Seaborg plans to deploy the first floating nuclear power barges by 2025

A Danish nuclear company Seaborg Technologies is developing a new type of 200-megawatt mini nuclear reactor to be installed on modular power barges. The Compact Molten Salt Reactors (CMSR) recently passed a feasibility test by the American Bureau of Shipping (ABS), which is an important milestone towards our ambitious target to deploy the first commercial power barge by 2025.

Seaborg’s Compact Molten Salt Reactor is designed to be installed on modular power barges, providing clean and affordable electricity worldwide. The power barge design is enabling configurations with two, four, six, or eight CMSRs delivering up to 800 MW-electric or 2000 MW-thermal. The first power barges will have two reactors installed, delivering 2 x 100 MW-electric for the 24-year lifetime of the power barge. And over that lifetime, they will offset a minimum of 33,600,000 tons of CO2 compared to an equivalent coal power plant.

Seaborg will deliver clean and affordable energy in the form of floating power barges, with a market focus on growth regions such as South East Asia. The floating nuclear power barges will produce clean electricity for electric grids or hydrogen production. Alternatively, the power barge can deliver high-temperature steam, which can be used for process applications.

The maritime approach reduces time, project risk, and cost dramatically. We can leverage a highly efficient manufacturing industry with decades of experience, high safety standards, and a production capacity unlike any other,” says Seaborg co-founder and CEO Troels Schönfeldt.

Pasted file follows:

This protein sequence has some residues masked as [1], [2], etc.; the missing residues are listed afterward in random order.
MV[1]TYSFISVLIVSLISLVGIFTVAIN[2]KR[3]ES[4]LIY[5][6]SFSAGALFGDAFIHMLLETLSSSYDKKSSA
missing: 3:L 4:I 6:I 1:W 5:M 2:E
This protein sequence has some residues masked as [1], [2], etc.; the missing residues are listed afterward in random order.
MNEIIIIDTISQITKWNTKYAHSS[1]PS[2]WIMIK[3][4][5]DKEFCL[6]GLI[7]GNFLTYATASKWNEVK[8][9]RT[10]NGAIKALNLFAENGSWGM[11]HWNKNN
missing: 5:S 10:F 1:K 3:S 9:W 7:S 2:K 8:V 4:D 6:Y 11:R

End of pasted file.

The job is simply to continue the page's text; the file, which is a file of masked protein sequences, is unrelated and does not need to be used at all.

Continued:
Thanks to ABS’s feasibility approval, Seaborg will be able to start shipyard serial production of these floating nuclear power barges, which can be towed to their final destination and plugged into the grid. The first power barges will have two reactors installed delivering 200 MW-electric, and over the 24-year lifetime, it will offset min. 33,600,000 tons of CO2 compared to an equivalent coal power plant.

The world needs energy, but we also need to decarbonize. With a highly competitive product, using existing production capacity, we can deploy hundreds of reactors every year – we are geared for global impact,” says Troels Schönfeldt.

Although the feasibility test is an important milestone, it is only the first step in the ABS New Technology Qualification (NTQ) process – a five-phase process that aligns with product development phases. ABS will continue to evaluate Seaborg’s technology through the engineering, construction, and operation phases before it is deemed fit for navigation.

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